That's the other side of the knowledge coin. The ideal tester has deep insights into how the users will exploit the program's features and the kinds of cockpit errors that users are likely to make. In some cases, it is virtually impossible, or at least impractical, for a tester to know both the application and programming. For example, to test an income tax package properly, you must know tax laws and accounting practices. Testing a blood analyzer requires knowledge of blood chemistry; testing an aircraft's flight control system requires control theory and systems engineering, and being a pilot doesn't hurt; testing a geological application demands geology. If the application has a depth of knowledge in it, then it is easier to train the application specialist into programming than to train the programmer into the application. Here again, paralleling the programmer's qualification, I'd like to see a university degree in the relevant discipline followed by a few years of working practice before coming into the test group.

3. Intelligence.

Back in the 60's, there were many studies done to try to predict the ideal qualities for programmers. There was a shortage and we were dipping into other fields for trainees. The most infamous of these was IBM's programmers' Aptitude Test (PAT). Strangely enough, despite the fact the IBM later repudiated this test, it continues to be (ab)used as a benchmark for predicting programmer aptitude. What IBM learned with follow-on research is that the single most important quality for programmers is raw intelligence-good programmers are really smart people-and so are good testers.

4. Hyper-Sensitivity to Little Things.

Good testers notice little things that others (including programmers) miss or ignore. Testers see symptoms, not bugs. We know that a given bug can have many different symptoms, ranging from innocuous to catastrophic. We know that the symptoms of a bug are arbitrarily related in severity to the cause. Consequently, there is no such thing as a minor symptom-because a symptom isn't a bug. It is only after the symptom is fully explained (i.e., fully debugged) that you have the right to say if the bug that caused that symptom is minor or major. Therefore, anything at all out of the ordinary is worth pursuing. The screen flickered this time, but not last time-a bug. The keyboard is a little sticky-another bug. The account balance is off by 0.01 cents-great bug. Good testers notice such little things and use them as an entree to finding a closely-related set of inputs that will cause a catastrophic failure and therefore get the programmers' attention. Luckily, this attribute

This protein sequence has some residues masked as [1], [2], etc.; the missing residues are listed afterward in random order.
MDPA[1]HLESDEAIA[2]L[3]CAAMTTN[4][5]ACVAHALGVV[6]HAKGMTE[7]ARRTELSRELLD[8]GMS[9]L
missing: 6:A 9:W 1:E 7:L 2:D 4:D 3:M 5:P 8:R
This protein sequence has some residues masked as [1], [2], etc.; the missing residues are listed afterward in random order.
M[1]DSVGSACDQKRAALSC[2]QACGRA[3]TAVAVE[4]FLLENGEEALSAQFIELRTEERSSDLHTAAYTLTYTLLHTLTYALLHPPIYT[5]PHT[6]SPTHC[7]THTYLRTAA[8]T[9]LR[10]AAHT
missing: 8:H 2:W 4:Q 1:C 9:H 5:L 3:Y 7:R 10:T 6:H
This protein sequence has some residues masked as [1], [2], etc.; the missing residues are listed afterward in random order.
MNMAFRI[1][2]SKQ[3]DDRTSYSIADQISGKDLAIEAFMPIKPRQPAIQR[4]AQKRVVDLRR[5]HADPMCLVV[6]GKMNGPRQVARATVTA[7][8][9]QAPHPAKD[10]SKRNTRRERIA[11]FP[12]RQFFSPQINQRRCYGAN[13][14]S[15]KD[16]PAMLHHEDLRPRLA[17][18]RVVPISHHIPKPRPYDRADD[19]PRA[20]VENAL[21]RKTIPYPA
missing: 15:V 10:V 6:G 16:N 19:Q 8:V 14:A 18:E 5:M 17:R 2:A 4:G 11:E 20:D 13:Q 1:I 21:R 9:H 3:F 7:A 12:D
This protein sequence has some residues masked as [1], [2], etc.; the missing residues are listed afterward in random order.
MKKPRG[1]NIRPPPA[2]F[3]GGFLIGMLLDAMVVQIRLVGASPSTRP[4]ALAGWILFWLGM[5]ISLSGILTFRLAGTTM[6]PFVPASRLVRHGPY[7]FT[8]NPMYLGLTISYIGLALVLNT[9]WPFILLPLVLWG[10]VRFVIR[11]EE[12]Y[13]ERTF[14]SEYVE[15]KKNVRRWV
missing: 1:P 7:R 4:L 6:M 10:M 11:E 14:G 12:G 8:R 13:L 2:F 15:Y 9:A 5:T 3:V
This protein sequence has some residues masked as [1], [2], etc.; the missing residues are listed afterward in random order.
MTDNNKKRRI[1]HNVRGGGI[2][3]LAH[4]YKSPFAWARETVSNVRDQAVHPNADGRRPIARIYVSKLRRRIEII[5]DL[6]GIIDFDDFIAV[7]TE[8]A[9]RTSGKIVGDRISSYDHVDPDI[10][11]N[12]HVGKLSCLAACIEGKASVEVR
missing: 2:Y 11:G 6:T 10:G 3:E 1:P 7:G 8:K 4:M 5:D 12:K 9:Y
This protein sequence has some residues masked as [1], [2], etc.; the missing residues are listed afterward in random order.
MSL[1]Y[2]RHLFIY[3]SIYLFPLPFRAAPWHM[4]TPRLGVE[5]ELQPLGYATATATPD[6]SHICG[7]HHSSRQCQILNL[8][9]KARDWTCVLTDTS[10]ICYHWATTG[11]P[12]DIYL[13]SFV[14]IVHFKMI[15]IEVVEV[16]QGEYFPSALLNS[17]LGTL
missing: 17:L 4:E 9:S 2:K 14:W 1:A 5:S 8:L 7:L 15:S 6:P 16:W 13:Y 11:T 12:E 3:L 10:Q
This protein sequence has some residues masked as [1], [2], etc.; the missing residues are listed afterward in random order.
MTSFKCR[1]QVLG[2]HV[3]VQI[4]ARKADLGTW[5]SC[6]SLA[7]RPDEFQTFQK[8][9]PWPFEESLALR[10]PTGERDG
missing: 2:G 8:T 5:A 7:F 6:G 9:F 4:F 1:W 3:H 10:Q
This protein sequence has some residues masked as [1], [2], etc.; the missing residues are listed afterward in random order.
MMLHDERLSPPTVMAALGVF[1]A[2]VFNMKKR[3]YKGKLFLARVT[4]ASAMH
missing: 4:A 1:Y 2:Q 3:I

can be learned through training.

5. Tolerance for Chaos.

People react to chaos and uncertainty in different ways. Some cave in and give up while others try to create order out of chaos. If the tester waits for all issues to be fully resolved before starting test design or testing, she won't get started until after the software has been shipped. Testers have to be flexible and be able to drop things when blocked and move on to another thing that's not blocked. Testers always have many (unfinished) irons in the fire. In this respect, good testers differ from programmers. A compulsive need to achieve closure is not a bad attribute in a programmer-certainly serves them well in debugging-in testing, it means nothing gets finished. The testers' world is inherently more chaotic than the programmers'.

A good indicator of the kind of skill I'm looking for here is the ability to do crossword puzzles in ink. This skill, research has shown, also correlates well with programmer and tester aptitude. This skill is very similar to the kind of unresolved chaos with which the tester must daily deal. Here's the theory behind the notion. If you do a crossword puzzle in ink, you can't put down a word, or even part of a word, until you have confirmed it by a compatible cross-word. So you keep a dozen tentative entries unmarked and when by some process or another, you realize that there is a compatible cross-word, you enter them both. You keep score by how many corrections you have to make-not by merely finishing the puzzle, because that's a given. I've done many informal polls of this aptitude at my seminars and found a much higher percentage of crossword-puzzles-in-ink afficionados than you'd get in a normal population.

6. People Skills.

Here's another area in which testers and programmers can differ. You can be an effective programmer even if you are hostile and anti-social; that won't work for a tester. Testers can take a lot of abuse from outraged programmers. A sense of humor and a thick skin will help the tester survive. Testers may have to be diplomatic when confronting a senior programmer with a fundamental goof. Diplomacy, tact, a ready smile-all work to the independent tester's advantage. This may explain one of the (good) reasons that there are so many women in testing. Women are generally acknowledged to have more highly developed people skills than comparable men-whether it is something innate on the X chromosome as some people contend or whether it is that without superior people skills women are unlikely to make it through engineering school and into an engineering career, I don't know and won't attempt to say. But the fact is there and those sharply-honed people skills are